MARYSVILLE — Artistic director Scott B Randall proves with his production of the play “Body Awareness” that the Red Curtain Foundation offers more than the standard community theater fare.
OK, this is not a play for children. The dark comedy, which debuted Off-Broadway in 2008, touches on issues such as sexuality, infidelity, body image, nudity in art and censorship. On the side, it takes a look at the autism spectrum, the labels we give each other and the rearing of boys. It’s heavy stuff, with lots of swearing, but it’s also fun and funny.
“Body Awareness” opened Jan. 19 and continues Friday and Saturday evenings and Sunday afternoons through Feb. 4 at the Red Curtain Arts Center.
Theater is meant to be a reflection of the human condition, a mirror held up to the real world, Randall said. His hope is that audiences will appreciate the timely and intelligent subject matter of the play, and that it will lead to more productions that “accurately reflect the world we currently live in.”
In the end, the issue of body awareness may not be just about our own bodies, but of the bodies beside us.
Playwright Annie Baker sets her story on a Vermont college campus, where an annual focus on eating disorders has morphed into Body Awareness Week.
Phyllis, a psychology professor, is the organizer for the week. She and her partner, Joyce, a high school social studies teacher, also live with Joyce’s son Jared, a brilliant but awkward young man who doesn’t want to believe he may have Asperger’s syndrome.
Phyllis and Joyce have invited one of the visiting speakers for Body Awareness Week to stay at their home. Frank is a photographer well known for his nude portraits of women.
While Phyllis bristles at Frank’s art and sees it as degrading to women, Joyce is interested in his work and even considers posing for him. And this causes friction in the women’s relationship.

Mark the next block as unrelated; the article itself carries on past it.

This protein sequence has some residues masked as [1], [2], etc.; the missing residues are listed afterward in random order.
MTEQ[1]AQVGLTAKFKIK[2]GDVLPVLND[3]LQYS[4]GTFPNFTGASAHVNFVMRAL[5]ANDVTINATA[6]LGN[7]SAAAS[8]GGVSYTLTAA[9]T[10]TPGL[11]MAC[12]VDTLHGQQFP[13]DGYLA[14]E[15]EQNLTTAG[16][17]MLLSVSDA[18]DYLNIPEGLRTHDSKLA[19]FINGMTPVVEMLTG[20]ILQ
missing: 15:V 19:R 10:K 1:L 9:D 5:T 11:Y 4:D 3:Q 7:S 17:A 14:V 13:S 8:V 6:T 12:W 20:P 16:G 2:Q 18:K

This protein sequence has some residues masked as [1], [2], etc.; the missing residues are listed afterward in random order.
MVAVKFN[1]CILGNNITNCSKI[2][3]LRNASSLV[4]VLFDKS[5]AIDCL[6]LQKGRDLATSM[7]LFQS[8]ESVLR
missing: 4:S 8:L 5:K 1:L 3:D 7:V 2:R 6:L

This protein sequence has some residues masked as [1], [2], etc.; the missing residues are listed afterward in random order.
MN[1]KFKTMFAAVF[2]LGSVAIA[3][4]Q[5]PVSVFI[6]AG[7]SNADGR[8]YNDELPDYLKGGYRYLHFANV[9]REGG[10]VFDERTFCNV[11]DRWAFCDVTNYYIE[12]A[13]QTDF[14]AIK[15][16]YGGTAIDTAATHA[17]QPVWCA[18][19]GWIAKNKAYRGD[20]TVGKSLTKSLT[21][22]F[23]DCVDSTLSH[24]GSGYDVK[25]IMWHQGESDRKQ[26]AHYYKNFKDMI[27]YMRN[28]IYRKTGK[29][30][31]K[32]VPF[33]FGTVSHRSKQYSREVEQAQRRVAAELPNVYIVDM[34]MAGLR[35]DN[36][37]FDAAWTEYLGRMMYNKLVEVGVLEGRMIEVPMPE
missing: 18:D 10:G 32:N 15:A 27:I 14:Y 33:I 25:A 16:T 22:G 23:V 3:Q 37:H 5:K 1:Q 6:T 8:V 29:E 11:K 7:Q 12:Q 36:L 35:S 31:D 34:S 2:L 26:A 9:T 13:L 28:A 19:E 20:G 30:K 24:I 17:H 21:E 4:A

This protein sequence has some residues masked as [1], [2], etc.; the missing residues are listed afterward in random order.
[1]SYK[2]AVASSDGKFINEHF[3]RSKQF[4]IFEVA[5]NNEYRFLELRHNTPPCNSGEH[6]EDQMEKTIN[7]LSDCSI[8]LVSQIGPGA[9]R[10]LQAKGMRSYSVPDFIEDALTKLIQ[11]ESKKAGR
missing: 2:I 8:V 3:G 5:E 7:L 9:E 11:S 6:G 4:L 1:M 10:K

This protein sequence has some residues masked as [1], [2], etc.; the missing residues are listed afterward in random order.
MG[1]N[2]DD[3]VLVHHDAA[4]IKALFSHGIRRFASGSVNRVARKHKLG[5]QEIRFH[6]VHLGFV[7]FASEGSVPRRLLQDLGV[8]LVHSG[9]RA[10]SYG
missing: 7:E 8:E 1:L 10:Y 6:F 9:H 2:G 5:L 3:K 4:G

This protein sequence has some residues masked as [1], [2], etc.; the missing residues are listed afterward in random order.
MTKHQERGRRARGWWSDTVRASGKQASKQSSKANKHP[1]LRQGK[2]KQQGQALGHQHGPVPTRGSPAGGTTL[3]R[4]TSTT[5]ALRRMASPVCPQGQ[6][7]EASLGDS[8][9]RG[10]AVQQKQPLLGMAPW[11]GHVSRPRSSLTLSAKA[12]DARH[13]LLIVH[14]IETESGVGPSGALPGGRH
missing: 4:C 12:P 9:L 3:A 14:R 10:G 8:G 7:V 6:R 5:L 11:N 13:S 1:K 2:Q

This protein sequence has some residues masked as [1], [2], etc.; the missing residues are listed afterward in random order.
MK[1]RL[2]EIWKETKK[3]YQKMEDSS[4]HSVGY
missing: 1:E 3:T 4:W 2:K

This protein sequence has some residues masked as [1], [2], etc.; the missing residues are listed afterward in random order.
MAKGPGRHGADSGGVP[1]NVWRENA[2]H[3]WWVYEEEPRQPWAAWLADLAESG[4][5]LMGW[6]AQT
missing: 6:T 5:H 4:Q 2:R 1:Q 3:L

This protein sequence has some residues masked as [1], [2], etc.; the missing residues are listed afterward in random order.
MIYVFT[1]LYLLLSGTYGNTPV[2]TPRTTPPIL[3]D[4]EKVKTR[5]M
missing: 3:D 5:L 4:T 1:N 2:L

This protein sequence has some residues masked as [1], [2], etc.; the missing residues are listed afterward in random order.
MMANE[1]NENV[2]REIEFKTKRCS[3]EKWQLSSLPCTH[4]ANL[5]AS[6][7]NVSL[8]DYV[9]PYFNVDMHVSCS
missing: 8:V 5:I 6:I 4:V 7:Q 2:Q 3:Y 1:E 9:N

Meanwhile Jared asks Frank for some advice on how to date women, and the results backfire.
Like the play, the small ensemble cast rises above common community theater offerings. The actors do an excellent job.
Outstanding was Jacy Leavitt as Jared. I believed from the start that he had Asperger’s, and Leavitt pulled the heartstrings pretty hard.
The beautiful Cara Thomas — as the charismatic Phyllis — brings loads of talent and nuanced acting to her role. This is her third Red Curtain play, and I hope she is back for many more.
Erin Carter as Joyce did a fine job in previous Red Curtain shows, including as Blanche in “A Streetcar Named Desire” and Belinda in “Noises Off!” Carter is especially great in this play when Joyce is considering posing for the photographer.
John Klise — who played in Lloyd in last season’s “Noises Off!” — is great as Frank, the bemused photographer.
Randall has done a nice job with the set, which stages the home kitchen, a college lecture hall and Joyce and Phyllis’ bedroom. The transitions between scenes were smooth because the actors moved into place accompanied by mixtape of appropriate songs. My only criticism is that occasionally the actors could not be heard, whether because the blocking made projection difficult or the sound went up to the rafters instead of out to the audience.
Bravo to Randall for offering a play to make us think, for trying new stuff and for working hard. This guy, whose Western Washington University degree is in theater education, also works as the theater adviser at Snohomish High School, directs plays at Everett Community College and offers classes at Red Curtain.
Each performance of “Body Awareness” is introduced by a local artist or expert presenting a topic related to body image. On opening night, we were treated to a set of burlesque performances by four women. The parodies of strip tease were sexy, but also enlightening because the women have body shapes that most Americans share, not the bodies of magazine models.
If you go
Performances of “Body Awareness” are 8 p.m. Friday and Saturday and 2 p.m. Sunday through Feb. 4 at the Red Curtain Arts Center, 9315 State Ave, Suite J (in the Goodwill shopping center, behind the EvCC cosmetology school).
Tickets are $18 general and $15 for seniors, students and military personnel. Tickets are available online at brownpapertickets.com; at the RCF box office by phone at 360-322-7402); or in-person at the arts center 2-6 p.m. Tuesday-Saturday.
More information is available at www.redcurtainfoundation.org.